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Volume 110 Supplement 2

Jubilee Issue: Volume 110, Number 2 (May-June 2017)

Editorial: Swiss Journal of Geosciences, 2007–2016 (Vols. 100–109)

Celebrating 10 years of publishing a high-quality international journal with the cooperation and support of the Swiss geoscience community

The Swiss Journal of Geosciences (SJG) is the scientific journal of the Swiss Geological Society (SGS), continuing the traditions of the Eclogae geologicae Helvetiae and the Schweizerische Mineralogische und Petrographische Mitteilungen, first published in 1888 and 1921, respectively). It is a major part of the Society’s efforts towards promoting the advancement of the geological sciences, in Switzerland and internationally, by publishing high quality original research, organizing field workshops and sponsoring scientific conferences, with particular focus on the geological evolution of the Tethyan realm and the Alpine/Himalayan orogen. This photograph of an international group of geoscientists on a field workshop to study the Dent Blanche nappe, in October 2016, symbolises these efforts. It was organised by the Swiss Tectonic Studies Group (a specialist section of the SGS) and was based mainly on research papers published in the SJG.

On the internet site of the Swiss Journal of Geosciences (SJG), the oldest volume available online is said to date back to the year 2004 (Volume 97). So why do we celebrate the 10th anniversary of the SJG in 2017? To understand this, we have to take a brief look back into the recent history of the journal and of the three societies by which it was published, namely the Swiss Geological Society, the Swiss Society of Mineralogy and Petrology and the Swiss Palaeontological Society.

At the beginning of the 21st century, the above mentioned geoscientific societies increasingly felt a need to bring the different branches of the solid-earth geosciences closer together by holding a joint annual geoscience meeting instead of presenting their research results at the not very well attended annual meetings of the “Schweizerische Naturforschende Gesellschaft” (now named “Akademie der Naturwissenschaften Schweiz” or “Swiss Academy of Sciences”), at which all branches of natural sciences used to gather up to 2002. The first of these joint meetings took place within a new and broader geoscience conference named “Swiss Geoscience Meeting”, held in Basel in 2003, bringing together not only “solid-earth” but all branches of geosciences. This annual meeting is now a firmly established part of the Swiss scientific scene and is attended by up to 800 participants. It is organized by the Geosciences Platform of the Swiss Academy of Sciences and hosted every year by a different university or research institution active in geoscientific research.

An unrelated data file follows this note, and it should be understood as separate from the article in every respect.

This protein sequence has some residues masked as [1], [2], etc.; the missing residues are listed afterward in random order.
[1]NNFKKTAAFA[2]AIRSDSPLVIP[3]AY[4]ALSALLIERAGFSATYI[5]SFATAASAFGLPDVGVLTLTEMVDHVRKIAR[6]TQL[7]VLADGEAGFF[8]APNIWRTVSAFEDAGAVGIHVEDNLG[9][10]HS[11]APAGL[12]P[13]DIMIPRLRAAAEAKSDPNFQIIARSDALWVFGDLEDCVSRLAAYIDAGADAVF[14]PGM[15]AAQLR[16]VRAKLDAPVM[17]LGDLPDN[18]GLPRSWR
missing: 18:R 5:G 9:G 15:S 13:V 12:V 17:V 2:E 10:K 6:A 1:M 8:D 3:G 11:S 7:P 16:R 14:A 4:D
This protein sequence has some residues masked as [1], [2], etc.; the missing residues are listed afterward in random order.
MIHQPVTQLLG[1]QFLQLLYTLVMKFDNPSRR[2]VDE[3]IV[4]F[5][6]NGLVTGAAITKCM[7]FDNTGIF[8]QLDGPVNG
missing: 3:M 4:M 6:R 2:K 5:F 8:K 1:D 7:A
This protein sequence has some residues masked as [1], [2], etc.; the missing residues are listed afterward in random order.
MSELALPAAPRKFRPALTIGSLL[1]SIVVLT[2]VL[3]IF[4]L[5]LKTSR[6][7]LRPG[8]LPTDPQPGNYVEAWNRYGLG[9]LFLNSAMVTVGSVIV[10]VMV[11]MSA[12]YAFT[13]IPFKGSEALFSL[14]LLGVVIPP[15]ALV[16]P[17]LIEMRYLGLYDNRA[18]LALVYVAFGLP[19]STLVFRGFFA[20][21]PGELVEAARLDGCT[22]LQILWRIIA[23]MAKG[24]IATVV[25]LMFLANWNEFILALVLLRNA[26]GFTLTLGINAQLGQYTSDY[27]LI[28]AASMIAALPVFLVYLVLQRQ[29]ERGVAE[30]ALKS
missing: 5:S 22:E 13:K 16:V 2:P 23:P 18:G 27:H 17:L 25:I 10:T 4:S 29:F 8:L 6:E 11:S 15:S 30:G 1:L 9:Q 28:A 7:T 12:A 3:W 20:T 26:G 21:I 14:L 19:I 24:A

At around the same time, the committee of the Swiss Geological Society also felt a need to go online with their publication, formerly named “Eclogae geologicae Helvetiae” (“Eclogae” for short). This journal has a long history, with its first volume dating back to 1888.Footnote 1 It was decided to have the focus of the Eclogae far beyond the boundaries of Switzerland, by gradually transforming the journal into an international, predominantly English-language, journal, “…focusing on the entire Tethyan realm reaching from the Atlantic to the Himalayas. The journal welcomes original contributions of modern interdisciplinary and process-oriented research in Geosciences….” (citing the report of the 119th Annual Assembly of the Swiss Geological Society, 2003). The first volume of the Eclogae to appear online, Volume 97, came out in 2004, with the chosen English title added, “Swiss Journal of Geosciences” (this had been in informal use since 2001). For this reason—for simplicity but strictly speaking incorrectly—Volumes 97 (2004) to 99 (2006) of the Eclogae can be accessed under the English title on the web. It is worth adding here that all of the volumes of the Eclogae preceding Volume 97 can be accessed over: www.e-periodica.ch or http://retro.seals.ch, hosted by the library of the ETH Zürich.

In the years 2004–2006, and after the sudden death of its long-standing Chief Editor, Prof. Jürgen Remane, in 2004, the Eclogae was jointly edited by a member of the Swiss Geological Society (Dr. Stefan Bucher) and a member of the Swiss Paleontological Society (Dr. Ivan Stössel). However, it was only in 2007, 10 years ago, that the Eclogae officially changed name to “Swiss Journal of Geosciences”. This change of name went along with another and equally important decision in 2006, when the three societies representing solid-earth geosciences in Switzerland planned to jointly publish the 100th volume of the Eclogae under the new name, from 2007 onwards.Footnote 2 A new name was looked for because the Swiss Society for Mineralogy and Petrology decided to merge their own journal, the “Schweizerische Mineralogische und Petrographische Mitteilungen” (“SMPM” for short), with the Eclogae into one single journal run by all three Swiss societies active in solid-earth geosciences. Hence, it is primarily this decision—to jointly publish a well-focussed and international journal—that we celebrate with the present issue of the Swiss Journal of Geosciences, and—to a lesser degree—also the change of name.